The Avocado Leader is a new term coined to reflect a change in management behaviours during the pandemic. The Avocado Leader has a soft and empathetic exterior with a hard business core. Academics from Macquarie Business School together with management consultancy We Are Unity conducted research interviewing senior and mid level executives from ASX200 firms about how management has changed during the pandemic and the impact of COVID19 restrictions. Key findings show the crisis has been a catalyst for transformation in the way that people work, increasing focus on mental health, introduction of flexible and smarter ways of working and the acceleration of digital disruption to future proof the business. The survey found that during the COVID 63% of leaders identified a boost to productivity 57% saw improved collaboration 55% saw improved efficiency 87% believed their organisation was agile in response to the pandemic 74% attributed improved performance to theContinue Reading

5 skills

A recent US survey has identified the most important skills for managers as: communication, ability to train, time management, building culture and managing performance. In 2019 the Society for Human Resource Management (SHRM) released a study  The High Cost of a Toxic Workplace Culture which identified 1 in 4 American workers dreaded going to work and that US companies had lost $223 billion due to culture caused turn-over. In 2020 they updated the study with further research finding that 84% of US workers blame bad managers for creating unnecessary stress. This article unpacks the more recent study and finds that there are five skills that employees wish their managers have. Effective Communication The mostly highly regarded skill is effective communications (41% of those surveyed stated their manager could improve in this area). It is important to remember that effective communication is not just about talking it is also about listeningContinue Reading

Transforming your organisation requires a mindset transformation, the excellent illustration below was shared this week on LinkedIn by an ex-colleague and it sums up how organisations need to think about and plan for transformation. Well done to Thoughtworks and Tanmay Vora who created this image. “The most profound business challenge we face today is how to build organizations that can change as fast as change itself.“ Gary Hamel, Global Peter Drucker Forum, Vienna Austria The authors start by pointing out that John Kotter wrote a paper on “Leading Change” in 1996 (required MBA reading) where he highlighted that only 30% of change initiatives are ever actually successful. The reason is that there is a lack of commitment to drive a change of culture. Culture is created and solidified over time through expressed actions and reactions and not cooked up based on generic sounding mission statements that are disconnected from realContinue Reading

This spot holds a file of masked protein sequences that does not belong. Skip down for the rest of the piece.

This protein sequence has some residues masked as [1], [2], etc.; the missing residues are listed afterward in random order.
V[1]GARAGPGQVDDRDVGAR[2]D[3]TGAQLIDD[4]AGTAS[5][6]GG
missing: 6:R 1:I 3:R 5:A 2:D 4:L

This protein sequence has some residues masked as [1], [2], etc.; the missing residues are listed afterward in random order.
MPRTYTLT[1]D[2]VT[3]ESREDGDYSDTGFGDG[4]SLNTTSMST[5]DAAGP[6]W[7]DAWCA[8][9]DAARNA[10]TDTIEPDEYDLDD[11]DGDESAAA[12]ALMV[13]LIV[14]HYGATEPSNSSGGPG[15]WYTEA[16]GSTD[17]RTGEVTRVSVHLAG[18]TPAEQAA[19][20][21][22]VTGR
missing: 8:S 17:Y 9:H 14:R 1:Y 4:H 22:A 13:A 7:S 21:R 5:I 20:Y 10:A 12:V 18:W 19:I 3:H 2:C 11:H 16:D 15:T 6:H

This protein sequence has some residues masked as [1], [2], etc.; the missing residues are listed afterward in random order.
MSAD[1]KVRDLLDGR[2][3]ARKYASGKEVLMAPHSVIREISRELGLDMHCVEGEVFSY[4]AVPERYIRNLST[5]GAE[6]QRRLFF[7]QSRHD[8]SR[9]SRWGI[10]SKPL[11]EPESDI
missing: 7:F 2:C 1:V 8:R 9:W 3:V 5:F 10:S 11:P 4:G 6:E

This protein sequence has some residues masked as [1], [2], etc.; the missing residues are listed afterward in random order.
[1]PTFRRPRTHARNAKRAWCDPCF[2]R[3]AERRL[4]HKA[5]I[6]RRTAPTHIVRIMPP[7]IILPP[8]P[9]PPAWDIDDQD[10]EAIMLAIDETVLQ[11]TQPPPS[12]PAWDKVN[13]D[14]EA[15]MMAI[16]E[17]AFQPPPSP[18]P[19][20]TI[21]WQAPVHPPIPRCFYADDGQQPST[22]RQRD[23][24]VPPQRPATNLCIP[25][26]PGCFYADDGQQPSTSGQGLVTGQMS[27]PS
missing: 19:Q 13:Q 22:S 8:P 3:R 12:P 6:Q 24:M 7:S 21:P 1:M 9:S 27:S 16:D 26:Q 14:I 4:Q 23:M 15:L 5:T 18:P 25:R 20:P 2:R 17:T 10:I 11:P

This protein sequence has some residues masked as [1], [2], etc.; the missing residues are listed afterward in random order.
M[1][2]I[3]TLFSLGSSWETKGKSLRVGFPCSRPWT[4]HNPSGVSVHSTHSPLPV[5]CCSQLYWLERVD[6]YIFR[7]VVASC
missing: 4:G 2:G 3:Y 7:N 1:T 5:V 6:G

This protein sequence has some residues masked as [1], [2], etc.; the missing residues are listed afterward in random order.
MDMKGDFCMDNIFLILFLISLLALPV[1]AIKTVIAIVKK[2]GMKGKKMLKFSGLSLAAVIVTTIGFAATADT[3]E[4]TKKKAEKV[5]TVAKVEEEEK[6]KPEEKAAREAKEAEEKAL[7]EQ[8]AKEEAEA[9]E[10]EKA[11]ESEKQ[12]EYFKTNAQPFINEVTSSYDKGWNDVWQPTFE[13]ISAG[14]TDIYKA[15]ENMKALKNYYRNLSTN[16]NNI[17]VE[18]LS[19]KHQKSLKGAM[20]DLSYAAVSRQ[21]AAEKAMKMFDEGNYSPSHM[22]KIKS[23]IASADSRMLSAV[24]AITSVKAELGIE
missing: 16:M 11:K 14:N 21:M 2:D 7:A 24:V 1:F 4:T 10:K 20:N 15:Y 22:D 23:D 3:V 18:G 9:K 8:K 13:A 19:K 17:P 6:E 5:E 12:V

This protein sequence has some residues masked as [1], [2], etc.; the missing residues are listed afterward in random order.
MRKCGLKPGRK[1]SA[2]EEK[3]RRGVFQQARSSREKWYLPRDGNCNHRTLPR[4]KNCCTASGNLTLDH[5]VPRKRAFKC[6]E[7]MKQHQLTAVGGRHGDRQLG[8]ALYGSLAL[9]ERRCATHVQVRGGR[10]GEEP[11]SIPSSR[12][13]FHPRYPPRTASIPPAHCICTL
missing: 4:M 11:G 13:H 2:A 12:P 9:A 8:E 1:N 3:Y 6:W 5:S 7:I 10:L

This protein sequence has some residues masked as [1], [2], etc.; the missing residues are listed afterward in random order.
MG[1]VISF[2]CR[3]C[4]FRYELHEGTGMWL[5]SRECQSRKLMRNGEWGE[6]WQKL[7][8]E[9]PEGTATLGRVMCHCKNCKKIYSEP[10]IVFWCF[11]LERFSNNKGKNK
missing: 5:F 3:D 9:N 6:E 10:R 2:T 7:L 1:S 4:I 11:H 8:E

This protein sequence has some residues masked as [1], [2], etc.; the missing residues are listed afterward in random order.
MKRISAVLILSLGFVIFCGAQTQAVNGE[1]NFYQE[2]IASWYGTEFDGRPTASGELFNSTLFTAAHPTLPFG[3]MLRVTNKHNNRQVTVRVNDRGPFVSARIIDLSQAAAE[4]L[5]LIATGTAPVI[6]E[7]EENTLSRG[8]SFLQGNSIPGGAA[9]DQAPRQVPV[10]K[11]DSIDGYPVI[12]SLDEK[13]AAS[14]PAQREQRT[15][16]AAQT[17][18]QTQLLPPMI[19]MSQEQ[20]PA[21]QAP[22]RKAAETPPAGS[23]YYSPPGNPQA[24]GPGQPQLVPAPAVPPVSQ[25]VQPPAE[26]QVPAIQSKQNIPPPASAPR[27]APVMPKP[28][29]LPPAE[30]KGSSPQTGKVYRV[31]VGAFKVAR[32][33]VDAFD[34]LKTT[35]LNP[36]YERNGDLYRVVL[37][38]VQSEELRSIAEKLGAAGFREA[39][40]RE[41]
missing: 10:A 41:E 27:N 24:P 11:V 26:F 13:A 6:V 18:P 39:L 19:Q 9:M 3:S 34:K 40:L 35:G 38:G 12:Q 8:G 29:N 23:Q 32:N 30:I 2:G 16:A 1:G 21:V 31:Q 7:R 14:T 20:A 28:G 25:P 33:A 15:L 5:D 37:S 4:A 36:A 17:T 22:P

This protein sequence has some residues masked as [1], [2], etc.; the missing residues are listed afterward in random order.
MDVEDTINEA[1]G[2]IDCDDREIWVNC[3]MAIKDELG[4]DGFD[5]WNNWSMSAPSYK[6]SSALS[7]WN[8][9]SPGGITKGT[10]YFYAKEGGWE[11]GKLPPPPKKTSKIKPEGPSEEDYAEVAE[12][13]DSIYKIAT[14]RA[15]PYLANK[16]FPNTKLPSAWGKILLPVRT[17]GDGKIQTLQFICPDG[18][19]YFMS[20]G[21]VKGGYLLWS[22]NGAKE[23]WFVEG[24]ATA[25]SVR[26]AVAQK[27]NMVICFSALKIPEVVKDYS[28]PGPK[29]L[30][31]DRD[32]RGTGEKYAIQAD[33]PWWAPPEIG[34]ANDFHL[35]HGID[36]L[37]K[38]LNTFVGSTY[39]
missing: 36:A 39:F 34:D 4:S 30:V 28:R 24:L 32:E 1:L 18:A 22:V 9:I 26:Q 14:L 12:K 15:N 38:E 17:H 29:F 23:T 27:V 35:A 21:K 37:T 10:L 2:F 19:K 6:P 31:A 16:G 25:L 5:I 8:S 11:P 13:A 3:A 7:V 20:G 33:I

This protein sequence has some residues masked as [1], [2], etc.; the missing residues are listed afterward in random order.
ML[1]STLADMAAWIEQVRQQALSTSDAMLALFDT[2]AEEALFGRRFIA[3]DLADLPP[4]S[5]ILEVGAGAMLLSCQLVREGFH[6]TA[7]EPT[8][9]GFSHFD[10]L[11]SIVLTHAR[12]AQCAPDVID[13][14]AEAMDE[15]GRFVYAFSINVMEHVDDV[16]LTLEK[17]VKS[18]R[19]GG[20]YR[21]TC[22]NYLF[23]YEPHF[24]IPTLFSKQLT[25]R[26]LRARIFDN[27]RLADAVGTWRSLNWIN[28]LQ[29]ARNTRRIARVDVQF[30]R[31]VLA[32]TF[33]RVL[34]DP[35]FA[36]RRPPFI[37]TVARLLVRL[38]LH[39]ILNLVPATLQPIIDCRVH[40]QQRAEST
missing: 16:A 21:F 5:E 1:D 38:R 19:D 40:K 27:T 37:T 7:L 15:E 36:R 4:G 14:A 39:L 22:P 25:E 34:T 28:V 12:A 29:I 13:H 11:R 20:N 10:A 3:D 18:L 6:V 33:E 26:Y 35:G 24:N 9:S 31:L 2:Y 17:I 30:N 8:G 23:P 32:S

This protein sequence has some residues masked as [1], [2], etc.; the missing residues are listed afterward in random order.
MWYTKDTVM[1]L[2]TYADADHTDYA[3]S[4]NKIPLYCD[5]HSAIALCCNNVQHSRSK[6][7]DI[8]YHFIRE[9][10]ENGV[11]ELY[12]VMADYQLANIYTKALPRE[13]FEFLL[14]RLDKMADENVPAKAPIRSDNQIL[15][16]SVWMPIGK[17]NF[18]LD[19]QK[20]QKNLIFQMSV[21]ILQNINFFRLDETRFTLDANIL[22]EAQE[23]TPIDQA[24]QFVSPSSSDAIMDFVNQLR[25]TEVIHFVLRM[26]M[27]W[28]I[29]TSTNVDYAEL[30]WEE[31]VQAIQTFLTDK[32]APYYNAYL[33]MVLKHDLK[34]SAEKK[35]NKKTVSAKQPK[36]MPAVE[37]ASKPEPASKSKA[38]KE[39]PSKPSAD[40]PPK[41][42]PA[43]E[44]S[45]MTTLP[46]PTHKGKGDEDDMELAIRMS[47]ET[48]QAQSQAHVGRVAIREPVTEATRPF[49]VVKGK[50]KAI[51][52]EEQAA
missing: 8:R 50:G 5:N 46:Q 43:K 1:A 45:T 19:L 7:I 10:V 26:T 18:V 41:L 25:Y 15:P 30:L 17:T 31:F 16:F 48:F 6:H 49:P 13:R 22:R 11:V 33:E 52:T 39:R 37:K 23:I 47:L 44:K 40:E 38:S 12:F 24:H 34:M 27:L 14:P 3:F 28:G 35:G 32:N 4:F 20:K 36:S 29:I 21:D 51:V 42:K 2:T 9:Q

How are you?

Its time to stop asking “How Are You” and have a real conversation, as Dan Rockwell points out that it is time to stop using condescending or out of touch questions such as: How are you? How are you doing? How are you feeling? No one has good answers to these questions and any response you get will be superficial. If you want to connect and have a deeper conversation consider these questions next time: Tell me what challenges are you facing What are working on that is taking most of your time right now Is there something that you are really looking forward to at the moment What is top of the agenda for you today Is there anything that I can do to help you right now As Ashley Fetters wrote for The Atlantic ““How are you?” is a mere pleasantry and not an honest inquiry in searchContinue Reading

Google is one of the most sought after and popular employers in the world, so it is no surprise that there are a lot of article written about how they have built their culture. This article pulls together content from a number of sources to look at the management principles that Google has applied and why. According to the New York Times, people leave a company for one of three reasons or a combination of the three. The reasons are firstly that the individuals do not feel a deep connection with the company mission or feel that their work matters. Secondly a dislike for or lack of respect for their co-workers. Third, they have a terrible boss, which is the most common reason by a long way. “Managers also had a much greater impact on employees’ performance and how they felt about their job than any other factor“ Google fromContinue Reading